The gorgeous first person shooter Far Cry blew a lot of people away when it arrived early last year on PC, and now at long last us console gamers get to play this beautiful game of survival, set on a tropical paradise island full of men who want to kill you with their big guns, knives and worse. But it soon becomes apparent that Instincts is no straightforward port of the PC game, the story and the maps have been completely re-written for the Xbox.
The story starts as you (Jack Carver) take a pretty reporter lady to the beautiful island paradise so she can investigate something or another, and whilst she zooms off on your jet ski to explore you take a nap. You’re rudely awakened by two Black Hawk helicopters buzzing your boat, and things soon get noisier when they start shooting at you with heavy machine guns! You dive into the water to escape the exploding yacht, and the adventure starts…
From the start of FCI you get a good idea of what to expect – freeform gameplay with as much stealth or running and gunning as you like – after scratching around for weapons initially and following a linear path, after a while the way you approach the task ahead is up to you. Early on it makes you act stealthy as you have no firearms, but soon you get tooled up and even get to drive the gunboats and armed Humvee jeeps (there are many other useable vehicles including ATVs, hovercraft and even a hang glider). The hunters soon become the hunted, and you can even take control of the Humvee’s rear-mounted machine gun with a quick press of ‘B’ and shoot the bad guy’s Black Hawk choppers down. This beautiful game’s prodigious draw distances game cry (far cry?) out for a sniper rifle and good old Ubisoft deliver it just at the right time; you come across a camp with a watch tower and the sniper gives himself away as the sun glints off his rifle’s scope – wow.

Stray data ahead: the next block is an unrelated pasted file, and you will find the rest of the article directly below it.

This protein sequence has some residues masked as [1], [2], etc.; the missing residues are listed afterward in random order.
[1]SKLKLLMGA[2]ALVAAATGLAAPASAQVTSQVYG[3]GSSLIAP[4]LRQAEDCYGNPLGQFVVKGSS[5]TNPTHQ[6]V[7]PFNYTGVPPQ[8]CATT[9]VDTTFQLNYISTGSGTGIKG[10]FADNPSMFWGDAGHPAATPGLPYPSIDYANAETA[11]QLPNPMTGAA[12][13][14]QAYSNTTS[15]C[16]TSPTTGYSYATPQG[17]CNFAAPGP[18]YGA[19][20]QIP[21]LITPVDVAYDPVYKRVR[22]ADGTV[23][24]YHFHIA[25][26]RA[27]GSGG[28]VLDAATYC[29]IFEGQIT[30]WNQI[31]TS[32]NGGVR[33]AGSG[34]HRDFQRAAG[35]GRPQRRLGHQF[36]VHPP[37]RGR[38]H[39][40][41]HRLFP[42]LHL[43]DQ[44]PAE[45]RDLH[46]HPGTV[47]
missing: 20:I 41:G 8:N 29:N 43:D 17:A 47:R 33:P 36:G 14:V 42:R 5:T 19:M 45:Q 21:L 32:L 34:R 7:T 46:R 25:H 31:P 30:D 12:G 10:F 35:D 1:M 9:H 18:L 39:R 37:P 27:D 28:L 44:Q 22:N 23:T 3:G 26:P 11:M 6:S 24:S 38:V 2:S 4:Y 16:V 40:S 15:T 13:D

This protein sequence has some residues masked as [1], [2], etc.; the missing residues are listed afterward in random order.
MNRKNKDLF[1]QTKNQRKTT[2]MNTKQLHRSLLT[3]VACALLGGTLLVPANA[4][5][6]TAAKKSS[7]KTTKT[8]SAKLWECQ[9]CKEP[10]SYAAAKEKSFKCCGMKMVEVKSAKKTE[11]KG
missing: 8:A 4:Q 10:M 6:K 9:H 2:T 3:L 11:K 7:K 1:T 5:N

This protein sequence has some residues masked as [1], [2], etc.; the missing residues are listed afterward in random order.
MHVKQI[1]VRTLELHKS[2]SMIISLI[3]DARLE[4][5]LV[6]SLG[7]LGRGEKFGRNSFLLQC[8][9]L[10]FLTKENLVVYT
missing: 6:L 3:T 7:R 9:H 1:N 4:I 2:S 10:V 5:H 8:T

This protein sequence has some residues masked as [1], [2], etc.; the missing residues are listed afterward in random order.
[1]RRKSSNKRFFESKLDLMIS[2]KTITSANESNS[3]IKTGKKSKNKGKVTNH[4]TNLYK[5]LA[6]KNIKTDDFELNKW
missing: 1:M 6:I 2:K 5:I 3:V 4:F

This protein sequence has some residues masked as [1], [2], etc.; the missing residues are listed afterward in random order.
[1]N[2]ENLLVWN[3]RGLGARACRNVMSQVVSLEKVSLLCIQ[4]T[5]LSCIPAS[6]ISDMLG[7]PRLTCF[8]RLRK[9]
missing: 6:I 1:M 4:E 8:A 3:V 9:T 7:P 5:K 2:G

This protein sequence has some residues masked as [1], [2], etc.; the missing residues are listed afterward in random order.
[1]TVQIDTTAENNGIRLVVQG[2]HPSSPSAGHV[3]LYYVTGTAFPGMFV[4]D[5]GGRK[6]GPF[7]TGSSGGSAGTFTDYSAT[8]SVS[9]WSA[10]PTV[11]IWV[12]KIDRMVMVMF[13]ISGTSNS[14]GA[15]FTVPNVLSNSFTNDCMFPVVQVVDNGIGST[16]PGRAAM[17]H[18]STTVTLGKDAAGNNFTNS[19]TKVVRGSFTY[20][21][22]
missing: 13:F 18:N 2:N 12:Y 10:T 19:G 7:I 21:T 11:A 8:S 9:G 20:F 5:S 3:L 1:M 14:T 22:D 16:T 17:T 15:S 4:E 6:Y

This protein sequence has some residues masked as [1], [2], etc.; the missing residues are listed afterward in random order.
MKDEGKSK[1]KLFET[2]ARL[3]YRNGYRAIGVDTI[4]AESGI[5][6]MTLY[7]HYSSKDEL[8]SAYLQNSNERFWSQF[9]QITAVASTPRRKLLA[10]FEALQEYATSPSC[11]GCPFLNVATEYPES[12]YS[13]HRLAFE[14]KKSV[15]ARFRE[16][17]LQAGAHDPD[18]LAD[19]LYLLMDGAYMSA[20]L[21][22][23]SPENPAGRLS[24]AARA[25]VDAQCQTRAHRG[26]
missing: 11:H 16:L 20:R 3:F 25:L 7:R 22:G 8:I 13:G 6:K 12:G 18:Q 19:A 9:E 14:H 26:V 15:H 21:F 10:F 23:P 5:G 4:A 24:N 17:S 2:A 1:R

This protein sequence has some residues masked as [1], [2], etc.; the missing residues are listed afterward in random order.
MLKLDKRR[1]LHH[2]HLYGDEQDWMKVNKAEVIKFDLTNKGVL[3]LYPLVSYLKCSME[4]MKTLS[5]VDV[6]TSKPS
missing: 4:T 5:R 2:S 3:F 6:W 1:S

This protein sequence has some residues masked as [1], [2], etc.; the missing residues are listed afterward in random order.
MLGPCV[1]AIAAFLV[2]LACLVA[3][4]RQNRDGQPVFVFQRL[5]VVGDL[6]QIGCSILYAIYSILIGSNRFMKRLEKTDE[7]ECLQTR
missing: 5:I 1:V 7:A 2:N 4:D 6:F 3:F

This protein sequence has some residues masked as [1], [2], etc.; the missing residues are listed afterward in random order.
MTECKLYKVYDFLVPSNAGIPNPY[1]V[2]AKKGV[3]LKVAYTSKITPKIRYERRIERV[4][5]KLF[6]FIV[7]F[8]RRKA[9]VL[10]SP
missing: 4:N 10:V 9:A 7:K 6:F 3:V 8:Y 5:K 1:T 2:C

You’ll need your wits about you to survive the wicked AI of the enemy (they hunt you down when alerted, and will call for help from their numerous buddies), but to help FCI also lets you set wicked Rambo-style sprung-branch traps on almost any tree you come across. And far from being the fiddly procedure I’d imagined, it’s incredibly simple and instinctive to do; you get close to a tree, tap the black button and hold the trigger to set the trap, then retire to a safe distance and throw a stone to attract an unsuspecting guard to his death! (see sequence below) When I first saw it I really wasn’t sure about this feature but it works so darned well that I’m converted – it’s even possible to set traps in the multiplayer games.